At SmartCapitalMind, we're committed to delivering accurate, trustworthy information. Our expert-authored content is rigorously fact-checked and sourced from credible authorities. Discover how we uphold the highest standards in providing you with reliable knowledge.
Enterprise resource planning (ERP) is a software platform that helps business owners determine how to best use their available resources. Business process re-engineering (BPR) involves observing and analyzing how the business works to determine changes that may streamline operation at the business. ERP and BPR can go hand-in-hand. An organization's management might use BPR as a means of looking at the current operations of a business to determine how to best proceed when designing or choosing a new ERP.
The goal of business process re-engineering is to determine what changes can be made in the way the business operates to improve aspects of a business. Often, BPR will focus on a specific part of the business, like costs, customer service or marketing and advertising. Using BPR does not necessarily lead to ERP. Though ERP and BPR are related, a well-conducted BPR may find that there is no need for an ERP platform in the business. A business conducting BPR may determine to drop an ERP method for reasons including cost, effectiveness, or maintenance.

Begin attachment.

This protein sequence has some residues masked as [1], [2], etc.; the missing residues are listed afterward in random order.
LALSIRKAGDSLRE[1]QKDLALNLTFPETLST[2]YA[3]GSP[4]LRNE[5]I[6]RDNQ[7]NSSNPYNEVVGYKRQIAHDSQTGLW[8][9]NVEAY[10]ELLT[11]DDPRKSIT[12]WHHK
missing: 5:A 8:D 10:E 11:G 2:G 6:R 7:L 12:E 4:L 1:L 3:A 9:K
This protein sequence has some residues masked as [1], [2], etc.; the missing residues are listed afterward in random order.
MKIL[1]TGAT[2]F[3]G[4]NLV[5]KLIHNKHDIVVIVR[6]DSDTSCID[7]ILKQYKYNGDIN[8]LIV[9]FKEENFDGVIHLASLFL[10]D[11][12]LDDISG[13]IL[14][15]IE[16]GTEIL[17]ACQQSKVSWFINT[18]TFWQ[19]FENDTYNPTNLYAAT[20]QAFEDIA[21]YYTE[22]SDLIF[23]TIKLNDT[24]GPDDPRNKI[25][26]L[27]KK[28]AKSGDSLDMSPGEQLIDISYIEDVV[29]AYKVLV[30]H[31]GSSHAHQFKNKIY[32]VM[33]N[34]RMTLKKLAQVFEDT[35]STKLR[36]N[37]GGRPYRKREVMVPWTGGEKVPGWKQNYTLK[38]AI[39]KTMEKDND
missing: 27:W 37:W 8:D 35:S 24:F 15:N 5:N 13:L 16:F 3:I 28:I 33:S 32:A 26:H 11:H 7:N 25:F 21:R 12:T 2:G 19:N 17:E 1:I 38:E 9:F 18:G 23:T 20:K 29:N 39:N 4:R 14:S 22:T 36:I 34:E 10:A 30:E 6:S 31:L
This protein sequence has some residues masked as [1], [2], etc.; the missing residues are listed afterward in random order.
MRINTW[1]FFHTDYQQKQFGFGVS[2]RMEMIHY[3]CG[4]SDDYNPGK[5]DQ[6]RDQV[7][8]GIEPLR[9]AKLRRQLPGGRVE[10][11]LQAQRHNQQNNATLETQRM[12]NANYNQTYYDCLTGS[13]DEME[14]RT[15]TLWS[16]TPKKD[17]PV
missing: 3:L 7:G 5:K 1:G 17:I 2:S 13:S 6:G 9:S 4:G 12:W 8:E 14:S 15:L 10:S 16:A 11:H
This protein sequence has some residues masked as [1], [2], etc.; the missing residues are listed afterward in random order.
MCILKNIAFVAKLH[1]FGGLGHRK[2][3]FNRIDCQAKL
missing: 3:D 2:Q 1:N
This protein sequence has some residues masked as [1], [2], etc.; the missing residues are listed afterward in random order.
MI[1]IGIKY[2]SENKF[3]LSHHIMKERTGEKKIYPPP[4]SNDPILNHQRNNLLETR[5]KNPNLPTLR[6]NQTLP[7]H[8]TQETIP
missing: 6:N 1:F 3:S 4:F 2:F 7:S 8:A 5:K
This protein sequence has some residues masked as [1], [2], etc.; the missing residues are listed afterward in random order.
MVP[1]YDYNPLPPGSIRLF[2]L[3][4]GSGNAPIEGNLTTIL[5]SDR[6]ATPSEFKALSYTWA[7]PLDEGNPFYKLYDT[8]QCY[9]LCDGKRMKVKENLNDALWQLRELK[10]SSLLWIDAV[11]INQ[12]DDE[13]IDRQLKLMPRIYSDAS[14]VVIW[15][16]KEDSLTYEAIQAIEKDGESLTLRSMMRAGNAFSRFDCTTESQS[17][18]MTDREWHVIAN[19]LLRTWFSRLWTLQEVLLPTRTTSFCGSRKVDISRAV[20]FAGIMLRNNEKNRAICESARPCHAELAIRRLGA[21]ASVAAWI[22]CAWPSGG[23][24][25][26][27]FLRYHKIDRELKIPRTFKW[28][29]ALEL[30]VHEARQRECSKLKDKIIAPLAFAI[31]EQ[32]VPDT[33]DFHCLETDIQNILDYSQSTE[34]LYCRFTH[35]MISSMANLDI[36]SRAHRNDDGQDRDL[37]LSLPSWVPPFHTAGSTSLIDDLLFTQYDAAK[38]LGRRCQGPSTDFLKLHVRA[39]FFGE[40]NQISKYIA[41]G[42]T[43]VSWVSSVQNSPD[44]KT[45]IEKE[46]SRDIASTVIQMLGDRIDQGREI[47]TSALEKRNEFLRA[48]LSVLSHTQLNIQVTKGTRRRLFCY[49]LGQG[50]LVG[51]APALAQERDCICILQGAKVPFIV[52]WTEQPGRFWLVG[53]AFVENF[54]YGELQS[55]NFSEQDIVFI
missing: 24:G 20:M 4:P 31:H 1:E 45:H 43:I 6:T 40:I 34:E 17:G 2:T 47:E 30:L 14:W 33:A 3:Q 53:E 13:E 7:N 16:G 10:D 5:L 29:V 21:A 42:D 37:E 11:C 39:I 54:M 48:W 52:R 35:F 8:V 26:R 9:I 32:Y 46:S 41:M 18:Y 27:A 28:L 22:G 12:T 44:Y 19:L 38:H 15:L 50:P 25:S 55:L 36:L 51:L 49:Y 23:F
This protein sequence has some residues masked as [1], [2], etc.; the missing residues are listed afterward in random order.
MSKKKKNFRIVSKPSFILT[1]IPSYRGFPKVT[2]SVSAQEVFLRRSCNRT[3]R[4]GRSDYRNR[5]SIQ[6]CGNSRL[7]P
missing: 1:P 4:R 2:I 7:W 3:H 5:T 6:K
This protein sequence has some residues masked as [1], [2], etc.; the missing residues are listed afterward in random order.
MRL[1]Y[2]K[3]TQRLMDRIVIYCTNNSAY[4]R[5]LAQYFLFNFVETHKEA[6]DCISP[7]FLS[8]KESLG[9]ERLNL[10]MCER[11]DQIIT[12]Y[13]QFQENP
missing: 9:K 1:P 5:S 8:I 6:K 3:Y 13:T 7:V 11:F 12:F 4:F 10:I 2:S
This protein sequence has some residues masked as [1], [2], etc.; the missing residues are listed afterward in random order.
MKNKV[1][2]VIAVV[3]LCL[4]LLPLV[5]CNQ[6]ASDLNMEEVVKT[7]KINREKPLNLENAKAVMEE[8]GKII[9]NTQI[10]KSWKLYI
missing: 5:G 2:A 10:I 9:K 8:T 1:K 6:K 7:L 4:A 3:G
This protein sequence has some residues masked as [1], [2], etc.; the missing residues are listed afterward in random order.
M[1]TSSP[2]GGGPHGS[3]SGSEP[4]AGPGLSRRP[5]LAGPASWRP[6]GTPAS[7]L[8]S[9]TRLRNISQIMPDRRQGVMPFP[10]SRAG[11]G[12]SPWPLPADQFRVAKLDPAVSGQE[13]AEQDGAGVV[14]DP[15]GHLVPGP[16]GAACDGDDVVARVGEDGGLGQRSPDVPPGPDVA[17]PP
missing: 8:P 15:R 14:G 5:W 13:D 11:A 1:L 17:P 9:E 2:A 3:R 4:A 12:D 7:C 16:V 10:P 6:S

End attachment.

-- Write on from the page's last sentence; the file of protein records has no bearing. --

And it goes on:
As an integrated type of software that performs in multiple departments of business, an ERP platform handles a number of tasks. Generally, ERP programs help business owners manage their finances, keep employee records and schedule the use of their assets, whether the assets include buildings, machinery, work, or money. Because an ERP addresses not only one business task, but a number of business tasks, ERP and BPR are most often used together to improve operations in a business with a fundamental problem in organizing its processes and resources.
Implementing business process analysis usually starts with examining how well the company is meeting the goals set out in its mission statement. Effective BPR usually involves subdividing existing business tasks into smaller units and improving processes within the subdivided task units. Generally, goals during BPR include improving process effectiveness and efficiency, improving adherence to regulations or specifications set for the product or service, and improving control over variables in each process.
Just like ERP and BPR can be used together to improve an existing ERP platform, a business executive can benefit from using an existing ERP to enhance the effectiveness of BPR. One of the advantages to an ERP is that it stores integrated data from all parts of the program, allowing an executive to access and examine data to plan the most effective business process changes. An executive can use company information like resource and financial data to make the best decisions for change within the company.
ERP and BPR can also be used together to facilitate change management. Once BPR is completed and the course of change has been determined, ERP can be used to facilitate communication and information exchange for staff members affected by the readjustment process. BPR can also be used to help establish the most effective way of implementing ERP use for an existing workforce.